Global Insurgency Paper

Global Insurgency Paper - 1 Rob D'Angelo PoliSci 430.02...

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1 Rob D’Angelo PoliSci 430.02 Global Insurgency Professor Fowler American Revolution vs. The Insurgency in Iraq Throughout decades people have taken political action over oppression and different ideologies in the form of insurgencies. When people hear the term insurgency today nearly all would think of rebellion towards a governing body. In a sense this is true, but the way in which they operate are much deeper and complex than people realize. These groups do not have the same capability as a regular standing army, such as the United States’ Armed Forces, in terms of firepower, numbers, and technology. They do however make up for these disadvantages by the manner in which they operate. These insurgent forces have made an impact all over the globe and for hundreds of years. It has changed the face of what is considered conventional warfare. The United States of America, arguably the only world super-power left, started its rise to the top as an insurgency. Colonial rebels formed rag-tag militias made up from an eclectic group of men fighting for a similar cause, freedom from the British (which at the time was considered the most powerful nation in the world). Similarly, today the United States finds themselves in a parallel position with the British some two hundred and forty years prior, with their fight against Iraqi insurgents. The technology involved and military strategy implemented may be different, but the principle of an insurgency remains the same. An insurgency does not just happen it is a process that can take years to be put into motion. In the case of the American Revolution, the colonies faced over a decade of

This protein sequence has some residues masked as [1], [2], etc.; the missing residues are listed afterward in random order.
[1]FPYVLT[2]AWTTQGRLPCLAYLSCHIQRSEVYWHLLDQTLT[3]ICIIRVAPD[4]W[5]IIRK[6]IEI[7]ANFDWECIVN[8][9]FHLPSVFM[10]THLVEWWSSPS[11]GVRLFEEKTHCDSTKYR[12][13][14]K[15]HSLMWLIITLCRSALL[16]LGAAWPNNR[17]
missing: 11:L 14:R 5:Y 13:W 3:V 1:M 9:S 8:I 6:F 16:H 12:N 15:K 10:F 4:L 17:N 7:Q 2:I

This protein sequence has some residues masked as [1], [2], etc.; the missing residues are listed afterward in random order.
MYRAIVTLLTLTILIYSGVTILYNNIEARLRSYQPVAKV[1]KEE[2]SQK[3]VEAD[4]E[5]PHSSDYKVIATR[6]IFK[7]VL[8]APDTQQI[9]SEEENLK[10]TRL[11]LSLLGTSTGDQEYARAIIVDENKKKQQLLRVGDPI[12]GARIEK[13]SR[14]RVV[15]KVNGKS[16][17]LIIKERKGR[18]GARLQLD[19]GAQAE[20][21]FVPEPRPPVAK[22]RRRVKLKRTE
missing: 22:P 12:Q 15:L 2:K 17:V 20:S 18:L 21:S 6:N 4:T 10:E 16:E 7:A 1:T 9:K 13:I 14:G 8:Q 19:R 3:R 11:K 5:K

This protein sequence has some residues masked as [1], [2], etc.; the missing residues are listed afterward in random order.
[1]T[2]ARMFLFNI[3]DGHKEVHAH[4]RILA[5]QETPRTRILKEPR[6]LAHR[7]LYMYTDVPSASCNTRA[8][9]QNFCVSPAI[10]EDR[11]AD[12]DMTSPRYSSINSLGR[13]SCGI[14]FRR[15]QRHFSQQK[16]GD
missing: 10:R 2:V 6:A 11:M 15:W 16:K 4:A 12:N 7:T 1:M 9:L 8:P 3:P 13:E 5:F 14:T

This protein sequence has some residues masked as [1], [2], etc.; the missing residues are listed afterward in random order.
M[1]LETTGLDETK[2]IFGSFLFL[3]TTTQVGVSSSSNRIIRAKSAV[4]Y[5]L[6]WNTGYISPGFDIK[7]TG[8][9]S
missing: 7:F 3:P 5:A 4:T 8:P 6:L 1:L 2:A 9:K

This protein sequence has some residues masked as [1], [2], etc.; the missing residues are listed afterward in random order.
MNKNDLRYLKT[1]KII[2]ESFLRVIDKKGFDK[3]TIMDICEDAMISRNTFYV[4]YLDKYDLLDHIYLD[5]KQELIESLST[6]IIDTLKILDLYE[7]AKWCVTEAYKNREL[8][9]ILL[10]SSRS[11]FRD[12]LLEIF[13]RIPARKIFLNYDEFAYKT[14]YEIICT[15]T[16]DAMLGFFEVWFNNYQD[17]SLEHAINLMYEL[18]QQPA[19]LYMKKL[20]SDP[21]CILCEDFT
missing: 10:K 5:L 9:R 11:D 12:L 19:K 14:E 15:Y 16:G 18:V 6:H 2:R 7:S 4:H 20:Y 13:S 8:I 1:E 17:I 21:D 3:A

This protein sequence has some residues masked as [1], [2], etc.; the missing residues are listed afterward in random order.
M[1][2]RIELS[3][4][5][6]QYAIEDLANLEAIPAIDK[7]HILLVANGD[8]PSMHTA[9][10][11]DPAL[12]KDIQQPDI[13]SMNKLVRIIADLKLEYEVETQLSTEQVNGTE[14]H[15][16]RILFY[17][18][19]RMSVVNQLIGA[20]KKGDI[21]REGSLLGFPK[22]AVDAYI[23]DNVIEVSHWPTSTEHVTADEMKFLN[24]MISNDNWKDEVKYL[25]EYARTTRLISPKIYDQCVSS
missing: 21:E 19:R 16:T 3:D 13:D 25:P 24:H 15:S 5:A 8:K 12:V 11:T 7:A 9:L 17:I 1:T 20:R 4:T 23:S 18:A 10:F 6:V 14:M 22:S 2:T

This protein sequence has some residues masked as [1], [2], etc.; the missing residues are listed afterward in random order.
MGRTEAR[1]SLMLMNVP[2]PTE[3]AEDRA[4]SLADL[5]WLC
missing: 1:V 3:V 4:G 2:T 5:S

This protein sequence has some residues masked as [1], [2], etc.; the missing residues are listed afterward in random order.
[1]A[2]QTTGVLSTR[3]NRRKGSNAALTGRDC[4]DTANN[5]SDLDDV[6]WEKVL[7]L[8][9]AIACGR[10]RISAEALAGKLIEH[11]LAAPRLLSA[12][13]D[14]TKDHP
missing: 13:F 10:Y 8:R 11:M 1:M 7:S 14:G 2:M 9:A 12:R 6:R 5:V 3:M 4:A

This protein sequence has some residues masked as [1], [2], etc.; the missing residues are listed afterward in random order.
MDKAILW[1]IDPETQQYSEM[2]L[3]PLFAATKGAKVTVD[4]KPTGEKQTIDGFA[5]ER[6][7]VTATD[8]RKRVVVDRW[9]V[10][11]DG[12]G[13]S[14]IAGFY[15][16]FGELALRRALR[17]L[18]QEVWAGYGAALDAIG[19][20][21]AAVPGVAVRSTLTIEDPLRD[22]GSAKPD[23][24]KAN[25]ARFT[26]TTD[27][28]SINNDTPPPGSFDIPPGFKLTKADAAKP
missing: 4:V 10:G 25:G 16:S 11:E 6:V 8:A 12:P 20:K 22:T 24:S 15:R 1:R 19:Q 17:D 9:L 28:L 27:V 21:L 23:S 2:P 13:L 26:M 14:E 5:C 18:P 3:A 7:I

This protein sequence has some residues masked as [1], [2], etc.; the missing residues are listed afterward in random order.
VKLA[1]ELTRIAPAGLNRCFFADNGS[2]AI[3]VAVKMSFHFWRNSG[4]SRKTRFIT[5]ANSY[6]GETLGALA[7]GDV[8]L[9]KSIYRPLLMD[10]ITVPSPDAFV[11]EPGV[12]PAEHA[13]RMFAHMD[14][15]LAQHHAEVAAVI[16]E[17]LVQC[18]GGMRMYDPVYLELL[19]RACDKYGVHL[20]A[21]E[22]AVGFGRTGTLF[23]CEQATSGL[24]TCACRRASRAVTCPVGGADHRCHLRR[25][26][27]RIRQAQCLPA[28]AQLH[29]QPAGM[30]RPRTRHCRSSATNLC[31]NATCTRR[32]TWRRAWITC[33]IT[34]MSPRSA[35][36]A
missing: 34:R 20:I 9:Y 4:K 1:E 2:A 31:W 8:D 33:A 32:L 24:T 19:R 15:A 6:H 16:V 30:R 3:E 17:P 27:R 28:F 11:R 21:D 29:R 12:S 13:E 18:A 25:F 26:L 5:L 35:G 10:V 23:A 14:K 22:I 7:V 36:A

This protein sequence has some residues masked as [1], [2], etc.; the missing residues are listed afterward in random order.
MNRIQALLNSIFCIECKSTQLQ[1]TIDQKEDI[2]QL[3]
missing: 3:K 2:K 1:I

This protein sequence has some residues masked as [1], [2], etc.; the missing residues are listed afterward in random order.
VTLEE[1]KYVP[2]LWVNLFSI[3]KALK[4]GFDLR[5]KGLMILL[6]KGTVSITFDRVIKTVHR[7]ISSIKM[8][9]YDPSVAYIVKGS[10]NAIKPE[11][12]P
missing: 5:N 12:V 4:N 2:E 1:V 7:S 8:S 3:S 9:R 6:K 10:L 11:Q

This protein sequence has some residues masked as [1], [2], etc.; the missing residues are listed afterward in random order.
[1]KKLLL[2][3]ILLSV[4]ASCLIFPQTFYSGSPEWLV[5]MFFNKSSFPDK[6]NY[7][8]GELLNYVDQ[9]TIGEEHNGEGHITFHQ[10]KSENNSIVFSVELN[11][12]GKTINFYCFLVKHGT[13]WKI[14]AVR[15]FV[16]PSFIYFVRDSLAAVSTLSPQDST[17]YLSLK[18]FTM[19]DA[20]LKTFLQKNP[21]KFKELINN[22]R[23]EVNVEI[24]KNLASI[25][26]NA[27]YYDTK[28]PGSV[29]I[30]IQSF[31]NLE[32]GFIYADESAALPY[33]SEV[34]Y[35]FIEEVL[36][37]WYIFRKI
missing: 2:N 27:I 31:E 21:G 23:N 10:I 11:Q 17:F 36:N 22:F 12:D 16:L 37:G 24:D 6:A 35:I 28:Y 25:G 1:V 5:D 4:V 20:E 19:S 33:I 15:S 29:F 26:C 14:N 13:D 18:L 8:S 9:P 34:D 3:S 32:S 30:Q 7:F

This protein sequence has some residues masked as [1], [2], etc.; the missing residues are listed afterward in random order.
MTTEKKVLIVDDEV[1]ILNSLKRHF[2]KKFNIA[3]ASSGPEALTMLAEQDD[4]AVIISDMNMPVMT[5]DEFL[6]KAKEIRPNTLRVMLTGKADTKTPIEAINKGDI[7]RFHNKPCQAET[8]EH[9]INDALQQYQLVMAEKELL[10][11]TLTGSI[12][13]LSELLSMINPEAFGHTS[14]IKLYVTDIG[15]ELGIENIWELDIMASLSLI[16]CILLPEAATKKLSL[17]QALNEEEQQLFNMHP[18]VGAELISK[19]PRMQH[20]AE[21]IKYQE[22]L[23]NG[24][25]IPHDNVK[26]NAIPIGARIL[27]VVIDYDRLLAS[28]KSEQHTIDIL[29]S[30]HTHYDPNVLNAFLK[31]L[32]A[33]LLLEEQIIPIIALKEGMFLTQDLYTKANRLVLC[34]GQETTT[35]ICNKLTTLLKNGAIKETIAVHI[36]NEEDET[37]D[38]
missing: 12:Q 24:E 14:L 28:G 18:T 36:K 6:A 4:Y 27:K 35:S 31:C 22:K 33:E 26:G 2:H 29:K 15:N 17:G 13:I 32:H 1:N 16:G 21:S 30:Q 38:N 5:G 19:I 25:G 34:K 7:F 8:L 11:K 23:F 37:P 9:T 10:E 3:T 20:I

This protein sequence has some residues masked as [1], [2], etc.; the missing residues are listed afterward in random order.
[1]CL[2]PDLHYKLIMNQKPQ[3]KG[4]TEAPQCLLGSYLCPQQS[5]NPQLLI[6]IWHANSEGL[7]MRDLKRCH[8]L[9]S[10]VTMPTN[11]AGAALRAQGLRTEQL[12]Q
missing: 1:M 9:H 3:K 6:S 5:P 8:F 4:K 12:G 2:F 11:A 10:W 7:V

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2 oppression and military presence before militia men organized, albeit loosely, to rise up and fight the British Army. The prelude to the American Revolution began with the Proclamation of 1763, signed by King George III. This locked colonists into settling only on territory east of the Appalachian Mountain Range. This is a rather quiet proclamation by the British government, however it does give a small spark to the radicals in the colonies now that wish to break free from the rule of the crown. By March of 1765, the air was ripe with rebellion, the Sugar Act (1764) was levied a year prior and Boston resident James Otis, raised the issue of “taxation without representation”, a bold move by a colonist. The legislation that truly brought the colonists to action was the Stamp Act (1765); this was the first direct tax by the English Parliament on the colonies. This tax would not be used by the colonies but be used in England. (History Place – Prelude to Revolution) What can be considered a direct result from the Stamp Act was the formation of the Sons of Liberty. The Sons of Liberty was an underground organization dedicated to the idea of abolishing British levied taxes that had no direct attachment to the colonies. At this point colonists are not to the point of revolution or full out insurgency. The Sons
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This note was uploaded on 04/15/2008 for the course POLSC 400 taught by Professor Fowler during the Spring '06 term at Roger Williams.

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Global Insurgency Paper - 1 Rob D'Angelo PoliSci 430.02...

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